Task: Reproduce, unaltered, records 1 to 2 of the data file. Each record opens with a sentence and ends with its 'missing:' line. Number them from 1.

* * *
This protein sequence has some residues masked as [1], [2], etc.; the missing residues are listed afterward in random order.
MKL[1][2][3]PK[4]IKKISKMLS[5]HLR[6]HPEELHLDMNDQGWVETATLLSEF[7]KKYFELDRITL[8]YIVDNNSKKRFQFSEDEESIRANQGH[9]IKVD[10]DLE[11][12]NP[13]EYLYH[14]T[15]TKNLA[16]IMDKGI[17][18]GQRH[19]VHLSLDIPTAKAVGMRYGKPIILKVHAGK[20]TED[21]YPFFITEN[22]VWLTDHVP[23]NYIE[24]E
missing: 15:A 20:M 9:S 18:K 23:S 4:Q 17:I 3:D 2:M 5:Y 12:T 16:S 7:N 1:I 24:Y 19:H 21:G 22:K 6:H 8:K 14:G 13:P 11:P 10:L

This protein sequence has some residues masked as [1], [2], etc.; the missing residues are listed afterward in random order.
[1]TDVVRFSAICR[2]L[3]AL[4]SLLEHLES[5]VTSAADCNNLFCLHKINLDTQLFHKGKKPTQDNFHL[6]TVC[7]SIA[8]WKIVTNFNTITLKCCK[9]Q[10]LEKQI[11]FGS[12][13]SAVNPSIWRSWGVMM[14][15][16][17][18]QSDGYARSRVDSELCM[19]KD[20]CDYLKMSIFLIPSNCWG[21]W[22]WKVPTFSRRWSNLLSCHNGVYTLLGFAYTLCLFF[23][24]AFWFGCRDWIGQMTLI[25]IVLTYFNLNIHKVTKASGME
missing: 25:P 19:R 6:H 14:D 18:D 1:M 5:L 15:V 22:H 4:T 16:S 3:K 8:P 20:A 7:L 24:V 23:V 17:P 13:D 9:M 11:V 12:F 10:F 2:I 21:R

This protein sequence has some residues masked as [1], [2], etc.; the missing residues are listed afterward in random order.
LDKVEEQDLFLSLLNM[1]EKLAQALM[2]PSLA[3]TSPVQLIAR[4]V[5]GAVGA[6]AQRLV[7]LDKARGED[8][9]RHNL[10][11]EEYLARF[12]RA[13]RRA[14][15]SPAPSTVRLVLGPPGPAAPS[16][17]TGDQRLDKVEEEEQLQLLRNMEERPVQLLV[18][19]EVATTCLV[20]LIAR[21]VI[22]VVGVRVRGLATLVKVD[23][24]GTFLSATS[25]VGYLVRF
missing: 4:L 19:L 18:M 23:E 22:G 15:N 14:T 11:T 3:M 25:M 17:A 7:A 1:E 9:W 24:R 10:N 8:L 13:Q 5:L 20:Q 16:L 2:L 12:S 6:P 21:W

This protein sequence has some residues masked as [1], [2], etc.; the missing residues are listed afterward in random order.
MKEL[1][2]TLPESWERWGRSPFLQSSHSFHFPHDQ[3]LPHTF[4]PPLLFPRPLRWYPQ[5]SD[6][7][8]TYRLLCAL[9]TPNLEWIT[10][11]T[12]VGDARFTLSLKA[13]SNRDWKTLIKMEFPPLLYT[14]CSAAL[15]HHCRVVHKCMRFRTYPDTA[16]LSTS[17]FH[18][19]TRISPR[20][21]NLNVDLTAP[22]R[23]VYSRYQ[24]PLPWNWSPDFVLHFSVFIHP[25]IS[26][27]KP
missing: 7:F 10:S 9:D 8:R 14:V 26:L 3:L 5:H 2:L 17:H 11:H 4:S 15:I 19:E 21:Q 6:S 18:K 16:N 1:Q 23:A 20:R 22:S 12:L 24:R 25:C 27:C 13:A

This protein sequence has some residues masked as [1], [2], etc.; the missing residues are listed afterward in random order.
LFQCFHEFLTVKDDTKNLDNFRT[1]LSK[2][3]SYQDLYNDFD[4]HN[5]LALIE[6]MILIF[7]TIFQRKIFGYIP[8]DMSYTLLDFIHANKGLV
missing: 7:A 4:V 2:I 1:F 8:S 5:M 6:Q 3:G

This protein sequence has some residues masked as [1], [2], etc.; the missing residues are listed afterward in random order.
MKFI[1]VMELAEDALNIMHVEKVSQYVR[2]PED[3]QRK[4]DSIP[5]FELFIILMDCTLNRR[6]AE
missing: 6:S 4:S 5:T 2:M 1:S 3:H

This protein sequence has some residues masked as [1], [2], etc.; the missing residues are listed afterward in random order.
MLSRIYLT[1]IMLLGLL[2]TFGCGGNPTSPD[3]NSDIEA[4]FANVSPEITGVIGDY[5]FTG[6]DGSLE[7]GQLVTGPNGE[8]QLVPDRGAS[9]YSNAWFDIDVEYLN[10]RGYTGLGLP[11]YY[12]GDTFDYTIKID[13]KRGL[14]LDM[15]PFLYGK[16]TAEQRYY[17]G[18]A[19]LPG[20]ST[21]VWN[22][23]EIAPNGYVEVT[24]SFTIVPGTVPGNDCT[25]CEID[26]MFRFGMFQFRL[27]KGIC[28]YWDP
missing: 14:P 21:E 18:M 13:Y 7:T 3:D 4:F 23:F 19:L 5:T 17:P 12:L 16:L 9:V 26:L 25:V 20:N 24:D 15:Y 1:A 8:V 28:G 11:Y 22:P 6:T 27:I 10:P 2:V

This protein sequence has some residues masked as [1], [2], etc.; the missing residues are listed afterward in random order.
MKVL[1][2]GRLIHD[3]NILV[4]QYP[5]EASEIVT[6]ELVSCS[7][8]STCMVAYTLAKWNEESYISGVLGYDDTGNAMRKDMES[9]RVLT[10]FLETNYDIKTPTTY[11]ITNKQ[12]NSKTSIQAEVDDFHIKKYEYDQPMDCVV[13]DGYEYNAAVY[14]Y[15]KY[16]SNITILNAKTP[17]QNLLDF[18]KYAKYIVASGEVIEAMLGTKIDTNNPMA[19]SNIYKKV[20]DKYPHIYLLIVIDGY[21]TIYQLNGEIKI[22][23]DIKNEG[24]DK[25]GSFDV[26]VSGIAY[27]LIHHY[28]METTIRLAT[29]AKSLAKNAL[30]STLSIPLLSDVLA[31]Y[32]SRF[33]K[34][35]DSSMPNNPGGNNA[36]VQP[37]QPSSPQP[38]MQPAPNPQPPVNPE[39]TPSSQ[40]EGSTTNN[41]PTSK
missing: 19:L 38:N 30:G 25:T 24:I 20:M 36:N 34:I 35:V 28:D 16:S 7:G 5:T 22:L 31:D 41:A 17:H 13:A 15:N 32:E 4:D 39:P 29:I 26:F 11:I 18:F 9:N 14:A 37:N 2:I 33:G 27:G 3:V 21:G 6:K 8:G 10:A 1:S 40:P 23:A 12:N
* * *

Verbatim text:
This protein sequence has some residues masked as [1], [2], etc.; the missing residues are listed afterward in random order.
MKL[1][2][3]PK[4]IKKISKMLS[5]HLR[6]HPEELHLDMNDQGWVETATLLSEF[7]KKYFELDRITL[8]YIVDNNSKKRFQFSEDEESIRANQGH[9]IKVD[10]DLE[11][12]NP[13]EYLYH[14]T[15]TKNLA[16]IMDKGI[17][18]GQRH[19]VHLSLDIPTAKAVGMRYGKPIILKVHAGK[20]TED[21]YPFFITEN[22]VWLTDHVP[23]NYIE[24]E
missing: 15:A 20:M 9:S 18:K 23:S 4:Q 17:I 3:D 2:M 5:Y 12:T 16:S 7:N 1:I 24:Y 19:H 21:G 22:K 6:H 8:K 14:G 13:P 11:P 10:L

This protein sequence has some residues masked as [1], [2], etc.; the missing residues are listed afterward in random order.
[1]TDVVRFSAICR[2]L[3]AL[4]SLLEHLES[5]VTSAADCNNLFCLHKINLDTQLFHKGKKPTQDNFHL[6]TVC[7]SIA[8]WKIVTNFNTITLKCCK[9]Q[10]LEKQI[11]FGS[12][13]SAVNPSIWRSWGVMM[14][15][16][17][18]QSDGYARSRVDSELCM[19]KD[20]CDYLKMSIFLIPSNCWG[21]W[22]WKVPTFSRRWSNLLSCHNGVYTLLGFAYTLCLFF[23][24]AFWFGCRDWIGQMTLI[25]IVLTYFNLNIHKVTKASGME
missing: 25:P 19:R 6:H 14:D 18:D 1:M 5:L 15:V 22:H 4:T 16:S 3:K 8:P 20:A 7:L 24:V 23:V 17:P 13:D 9:M 11:V 12:F 10:F 2:I 21:R